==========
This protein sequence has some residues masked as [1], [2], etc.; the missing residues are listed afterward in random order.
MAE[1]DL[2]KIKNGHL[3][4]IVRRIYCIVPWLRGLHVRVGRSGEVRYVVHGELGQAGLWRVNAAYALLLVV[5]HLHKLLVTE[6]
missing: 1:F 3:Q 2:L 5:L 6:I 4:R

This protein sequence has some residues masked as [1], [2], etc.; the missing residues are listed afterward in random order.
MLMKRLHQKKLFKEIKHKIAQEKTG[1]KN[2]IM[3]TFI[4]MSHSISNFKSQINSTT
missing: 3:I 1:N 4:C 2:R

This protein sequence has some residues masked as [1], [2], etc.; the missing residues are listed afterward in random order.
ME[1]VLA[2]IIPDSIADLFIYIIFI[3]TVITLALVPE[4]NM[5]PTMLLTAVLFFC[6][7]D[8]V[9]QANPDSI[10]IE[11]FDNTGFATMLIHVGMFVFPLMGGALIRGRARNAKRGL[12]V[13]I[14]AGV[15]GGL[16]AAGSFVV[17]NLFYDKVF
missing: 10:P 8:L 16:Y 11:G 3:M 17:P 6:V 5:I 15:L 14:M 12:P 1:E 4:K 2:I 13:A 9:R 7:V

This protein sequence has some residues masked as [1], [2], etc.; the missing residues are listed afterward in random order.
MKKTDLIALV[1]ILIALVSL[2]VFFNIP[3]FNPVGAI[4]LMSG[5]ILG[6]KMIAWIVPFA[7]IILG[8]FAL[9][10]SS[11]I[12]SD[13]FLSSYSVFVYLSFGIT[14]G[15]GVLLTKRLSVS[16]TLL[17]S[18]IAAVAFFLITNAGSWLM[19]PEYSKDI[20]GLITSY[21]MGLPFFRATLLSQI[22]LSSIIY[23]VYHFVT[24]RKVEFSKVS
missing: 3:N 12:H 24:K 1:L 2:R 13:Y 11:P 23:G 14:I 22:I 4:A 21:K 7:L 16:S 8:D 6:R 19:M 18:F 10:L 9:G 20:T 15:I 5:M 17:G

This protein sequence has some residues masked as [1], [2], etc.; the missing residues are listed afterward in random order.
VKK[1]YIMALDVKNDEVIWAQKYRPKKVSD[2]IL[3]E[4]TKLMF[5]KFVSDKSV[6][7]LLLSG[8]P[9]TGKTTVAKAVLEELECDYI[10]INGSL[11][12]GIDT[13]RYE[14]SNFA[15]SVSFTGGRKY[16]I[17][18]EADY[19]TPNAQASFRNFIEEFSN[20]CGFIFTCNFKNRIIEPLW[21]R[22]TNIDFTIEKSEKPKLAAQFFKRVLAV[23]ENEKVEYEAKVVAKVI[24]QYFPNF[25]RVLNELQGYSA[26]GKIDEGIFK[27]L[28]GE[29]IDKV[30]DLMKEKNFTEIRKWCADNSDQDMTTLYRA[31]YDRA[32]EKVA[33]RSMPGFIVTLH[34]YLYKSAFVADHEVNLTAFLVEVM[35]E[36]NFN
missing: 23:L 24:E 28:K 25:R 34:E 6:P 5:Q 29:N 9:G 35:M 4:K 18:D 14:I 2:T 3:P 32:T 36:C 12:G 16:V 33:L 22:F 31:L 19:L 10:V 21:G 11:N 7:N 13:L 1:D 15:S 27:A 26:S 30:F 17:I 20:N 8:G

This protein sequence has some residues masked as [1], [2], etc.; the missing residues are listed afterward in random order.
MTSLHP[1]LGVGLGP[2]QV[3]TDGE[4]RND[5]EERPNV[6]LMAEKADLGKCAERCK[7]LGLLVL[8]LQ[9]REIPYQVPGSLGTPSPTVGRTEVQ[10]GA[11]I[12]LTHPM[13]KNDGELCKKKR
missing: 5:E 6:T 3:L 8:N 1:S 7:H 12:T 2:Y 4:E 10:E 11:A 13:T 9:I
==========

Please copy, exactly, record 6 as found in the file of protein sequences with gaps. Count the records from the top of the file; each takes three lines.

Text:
This protein sequence has some residues masked as [1], [2], etc.; the missing residues are listed afterward in random order.
MTSLHP[1]LGVGLGP[2]QV[3]TDGE[4]RND[5]EERPNV[6]LMAEKADLGKCAERCK[7]LGLLVL[8]LQ[9]REIPYQVPGSLGTPSPTVGRTEVQ[10]GA[11]I[12]LTHPM[13]KNDGELCKKKR
missing: 5:E 6:T 3:L 8:N 1:S 7:H 12:T 2:Y 4:E 10:E 11:A 13:T 9:I